The enemies, like I mentioned before, consist of a bunch of demons, some angels, and undead creatures. The regular enemies can be challenging in large groups, but otherwise they aren’t too tough to deal with. The bosses are more fun to take on, especially those that feature puzzle-like qualities and can’t be dealt with simply by running up to them and smacking them around with your sword. However, it is worth noting that the boss battles kind of get easier as the game goes along (I personally found a couple of the earlier bosses to be more challenging than the rest, and the final boss was strangely easy), and some repetition does creep in as you continue through the game. Nevertheless, Darksiders has good, solid action throughout. The post-apocalyptic vision of Earth is also a sight to behold with its city ruins with bubbling pools of lava, an overgrown forest area, a desert of ash and soot, a gigantic demonic tower, etc.

So, why the puzzling score of 55? It’s okay, I know that’s what you all really wanted to know about. It’s simple, really. Darksiders: Warmastered Edition was plagued with basic but very frustrating technical issues. The first issue was the lip syncing; it was so off that it reminded me of a badly dubbed Godzilla movie. This occurred in nearly every cutscene in the game, especially the longer ones, and strangely it was only the dialogue in the cutscenes that was off, not any of the other sound effects. The other issue was that at least half the cutscenes in the game skipped themselves halfway through or sometimes even right after they started. When this first happened, I thought I had accidentally clicked a button on the controller and skipped through the cutscene myself, but I soon realized that it was the game itself, not me. What tipped me off was the fact that after a cutscene was skipped and I was in control of War again, I could still hear the dialogue from the rest of the cutscene playing in the background. As a gamer who never skips cutscenes, no matter how many times I’ve beaten a game (would you skip certain scenes in a movie?), I find these issues to be extraordinarily frustrating. I imagine these issues wouldn’t matter much at all to gamers who don’t care about stories; nevertheless, there’s no excuse for such simple yet noticeable flaws to be present in this game. The fact the story for Darksiders is one of the game’s best aspects makes these issues extra frustrating for me in particular, and I hope I’m not the only one who feels this way.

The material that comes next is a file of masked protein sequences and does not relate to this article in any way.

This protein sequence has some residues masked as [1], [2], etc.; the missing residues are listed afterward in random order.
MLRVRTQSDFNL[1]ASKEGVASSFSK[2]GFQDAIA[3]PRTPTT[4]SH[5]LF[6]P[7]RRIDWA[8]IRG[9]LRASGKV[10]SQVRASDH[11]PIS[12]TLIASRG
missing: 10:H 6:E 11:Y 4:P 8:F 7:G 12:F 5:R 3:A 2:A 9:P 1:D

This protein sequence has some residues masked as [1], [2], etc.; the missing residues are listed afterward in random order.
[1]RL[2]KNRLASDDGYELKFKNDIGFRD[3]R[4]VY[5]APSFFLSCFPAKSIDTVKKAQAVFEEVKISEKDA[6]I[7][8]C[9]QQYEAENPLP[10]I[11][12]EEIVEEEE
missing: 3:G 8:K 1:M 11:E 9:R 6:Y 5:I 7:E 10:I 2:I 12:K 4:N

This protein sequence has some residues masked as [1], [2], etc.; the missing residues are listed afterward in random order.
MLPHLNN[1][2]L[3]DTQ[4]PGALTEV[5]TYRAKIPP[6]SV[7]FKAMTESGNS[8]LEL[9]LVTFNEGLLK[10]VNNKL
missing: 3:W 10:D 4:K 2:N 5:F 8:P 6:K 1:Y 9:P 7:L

This pic was taken from the ending of a cutscene that actually played out to its end without skipping. A rare sight, indeed.

I want to be clear that this nonsense with the lip syncing and skipping cutscenes is not universal. Apparently, plenty of gamers have perfectly fine copies of Darksiders: Warmastered Edition that are issue free, but there are still a number of other unfortunate schmucks out there experiencing the exact same issues I did. Here’s hoping THQ Nordic know about these issues that are selectively plaguing some gamers and that they take steps to patch them up, for these problems certainly do leave a nasty splotch on an otherwise great and fun game. The visuals are richer and more vibrant, and the frame-rate (from what I can tell) has improved compared to the previous gen version of this game. Without the issues with the cutscenes, this game would easily get a score of 80 or so, but in its current condition, Darksiders: Warmastered Edition gets a mediocre score from me. Nordic’s “one step forward, two steps back” approach to releasing games with technical issues is really starting to make me worry about what problems Darksiders III might have, assuming it ever releases.

Developer: Vigil Games

Publisher: THQ Nordic

Platform: PS4, Xbox One, PC

Release Date: 22nd November 2016 (PS4/Xbox One), 29th November 2016 (PC)

Summary
It pains me to give this game such a low score. It was one of my favorite games, in fact it still is, but I will definitely be keeping my PS3 copy of Darksiders due to the problems the Warmastered Edition has. If this is your first time playing this game, or if you just want to have the game for current gen systems, then I suggest proceeding with caution, even with this game’s bargain price, since the odds of getting a copy with the issues I discussed are rather high.
Good
  • The fun gameplay and great story from the previous gen version of the game are intact, and the visuals are sharper
Bad
  • The off lip-synching and cutscenes randomly skipping put a real damper on this otherwise well done remaster
5.5
Average
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I'm a reviewer/writer and sub-editor for Gaming Respawn. Video games, and not much else, are my life and my passion. Human interaction and sunlight are overrated.